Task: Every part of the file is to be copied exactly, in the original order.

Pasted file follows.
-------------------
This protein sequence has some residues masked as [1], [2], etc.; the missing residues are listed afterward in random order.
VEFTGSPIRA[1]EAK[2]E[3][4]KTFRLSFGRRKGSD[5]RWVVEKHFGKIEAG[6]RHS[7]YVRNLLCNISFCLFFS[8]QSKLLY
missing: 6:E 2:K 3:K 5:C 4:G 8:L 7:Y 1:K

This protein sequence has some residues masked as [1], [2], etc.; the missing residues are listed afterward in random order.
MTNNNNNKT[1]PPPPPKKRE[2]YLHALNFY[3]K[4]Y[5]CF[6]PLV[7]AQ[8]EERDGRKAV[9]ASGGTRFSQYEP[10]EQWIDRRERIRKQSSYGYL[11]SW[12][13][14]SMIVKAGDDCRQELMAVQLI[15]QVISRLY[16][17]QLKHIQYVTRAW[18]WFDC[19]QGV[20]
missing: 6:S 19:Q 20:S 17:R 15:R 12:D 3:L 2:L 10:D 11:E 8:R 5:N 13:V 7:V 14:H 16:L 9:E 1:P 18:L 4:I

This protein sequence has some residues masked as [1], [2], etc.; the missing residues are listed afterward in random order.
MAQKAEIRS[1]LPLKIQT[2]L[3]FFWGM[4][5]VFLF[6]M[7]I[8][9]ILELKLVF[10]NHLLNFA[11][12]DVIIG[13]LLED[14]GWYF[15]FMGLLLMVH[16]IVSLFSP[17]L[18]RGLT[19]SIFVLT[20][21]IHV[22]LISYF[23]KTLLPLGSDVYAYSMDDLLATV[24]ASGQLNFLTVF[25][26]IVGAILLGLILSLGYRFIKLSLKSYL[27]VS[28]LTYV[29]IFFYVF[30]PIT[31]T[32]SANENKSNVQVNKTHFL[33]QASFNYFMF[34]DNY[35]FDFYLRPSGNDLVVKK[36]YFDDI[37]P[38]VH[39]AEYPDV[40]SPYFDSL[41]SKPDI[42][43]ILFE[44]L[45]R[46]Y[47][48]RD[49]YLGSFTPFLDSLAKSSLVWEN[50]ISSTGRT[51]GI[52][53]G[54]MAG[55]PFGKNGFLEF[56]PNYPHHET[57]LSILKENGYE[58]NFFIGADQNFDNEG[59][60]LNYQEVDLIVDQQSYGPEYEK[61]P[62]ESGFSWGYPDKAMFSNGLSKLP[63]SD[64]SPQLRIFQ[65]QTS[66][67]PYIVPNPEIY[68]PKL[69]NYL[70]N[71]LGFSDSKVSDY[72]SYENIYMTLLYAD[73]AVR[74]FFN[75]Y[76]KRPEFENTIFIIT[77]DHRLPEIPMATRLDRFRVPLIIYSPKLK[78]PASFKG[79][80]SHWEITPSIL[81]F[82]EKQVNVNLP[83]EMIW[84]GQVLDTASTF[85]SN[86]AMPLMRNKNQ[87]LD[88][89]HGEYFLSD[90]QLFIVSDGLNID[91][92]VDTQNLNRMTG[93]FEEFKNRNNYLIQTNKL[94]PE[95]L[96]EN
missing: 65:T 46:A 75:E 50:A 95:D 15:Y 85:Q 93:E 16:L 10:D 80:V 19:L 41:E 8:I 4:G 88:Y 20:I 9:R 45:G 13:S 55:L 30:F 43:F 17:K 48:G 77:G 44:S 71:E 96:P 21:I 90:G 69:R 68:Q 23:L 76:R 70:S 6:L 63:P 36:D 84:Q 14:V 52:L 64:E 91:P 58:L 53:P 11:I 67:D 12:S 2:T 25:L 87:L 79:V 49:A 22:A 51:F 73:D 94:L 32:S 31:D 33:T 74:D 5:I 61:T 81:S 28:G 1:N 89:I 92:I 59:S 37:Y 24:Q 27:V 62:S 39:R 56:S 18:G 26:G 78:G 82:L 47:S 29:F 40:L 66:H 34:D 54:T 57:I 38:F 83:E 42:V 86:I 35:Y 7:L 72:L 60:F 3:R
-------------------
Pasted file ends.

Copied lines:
This protein sequence has some residues masked as [1], [2], etc.; the missing residues are listed afterward in random order.
VEFTGSPIRA[1]EAK[2]E[3][4]KTFRLSFGRRKGSD[5]RWVVEKHFGKIEAG[6]RHS[7]YVRNLLCNISFCLFFS[8]QSKLLY
missing: 6:E 2:K 3:K 5:C 4:G 8:L 7:Y 1:K

This protein sequence has some residues masked as [1], [2], etc.; the missing residues are listed afterward in random order.
MTNNNNNKT[1]PPPPPKKRE[2]YLHALNFY[3]K[4]Y[5]CF[6]PLV[7]AQ[8]EERDGRKAV[9]ASGGTRFSQYEP[10]EQWIDRRERIRKQSSYGYL[11]SW[12][13][14]SMIVKAGDDCRQELMAVQLI[15]QVISRLY[16][17]QLKHIQYVTRAW[18]WFDC[19]QGV[20]
missing: 6:S 19:Q 20:S 17:R 15:R 12:D 3:L 2:L 10:D 11:E 8:R 5:N 13:V 7:V 14:H 16:L 9:E 1:P 18:L 4:I

This protein sequence has some residues masked as [1], [2], etc.; the missing residues are listed afterward in random order.
MAQKAEIRS[1]LPLKIQT[2]L[3]FFWGM[4][5]VFLF[6]M[7]I[8][9]ILELKLVF[10]NHLLNFA[11][12]DVIIG[13]LLED[14]GWYF[15]FMGLLLMVH[16]IVSLFSP[17]L[18]RGLT[19]SIFVLT[20][21]IHV[22]LISYF[23]KTLLPLGSDVYAYSMDDLLATV[24]ASGQLNFLTVF[25][26]IVGAILLGLILSLGYRFIKLSLKSYL[27]VS[28]LTYV[29]IFFYVF[30]PIT[31]T[32]SANENKSNVQVNKTHFL[33]QASFNYFMF[34]DNY[35]FDFYLRPSGNDLVVKK[36]YFDDI[37]P[38]VH[39]AEYPDV[40]SPYFDSL[41]SKPDI[42][43]ILFE[44]L[45]R[46]Y[47][48]RD[49]YLGSFTPFLDSLAKSSLVWEN[50]ISSTGRT[51]GI[52][53]G[54]MAG[55]PFGKNGFLEF[56]PNYPHHET[57]LSILKENGYE[58]NFFIGADQNFDNEG[59][60]LNYQEVDLIVDQQSYGPEYEK[61]P[62]ESGFSWGYPDKAMFSNGLSKLP[63]SD[64]SPQLRIFQ[65]QTS[66][67]PYIVPNPEIY[68]PKL[69]NYL[70]N[71]LGFSDSKVSDY[72]SYENIYMTLLYAD[73]AVR[74]FFN[75]Y[76]KRPEFENTIFIIT[77]DHRLPEIPMATRLDRFRVPLIIYSPKLK[78]PASFKG[79][80]SHWEITPSIL[81]F[82]EKQVNVNLP[83]EMIW[84]GQVLDTASTF[85]SN[86]AMPLMRNKNQ[87]LD[88][89]HGEYFLSD[90]QLFIVSDGLNID[91][92]VDTQNLNRMTG[93]FEEFKNRNNYLIQTNKL[94]PE[95]L[96]EN
missing: 65:T 46:A 75:E 50:A 95:D 15:Y 85:Q 93:E 16:L 10:D 80:V 19:L 41:E 8:I 4:G 88:Y 20:I 9:R 45:G 13:S 55:L 30:F 43:F 17:K 48:G 77:G 44:S 71:E 96:P 21:I 90:G 69:R 68:Q 23:L 76:R 70:S 6:L 63:P 36:D 84:Q 14:V 52:L 64:E 91:P 58:L 53:P 11:I 67:D 12:S 2:T 25:L 87:L 79:V 49:A 22:A 51:F 73:D 94:L 32:S 31:D 33:T 74:D 5:I 61:T 81:S 28:G 1:N 89:I 92:I 59:S 37:Y 24:Q 27:V 62:S 39:R 56:S 18:G 26:G 78:G 82:L 47:S 29:F 40:L 66:H 34:D 54:T 57:I 38:F 83:E 42:V 86:I 35:Y 7:L 72:L 60:F 3:R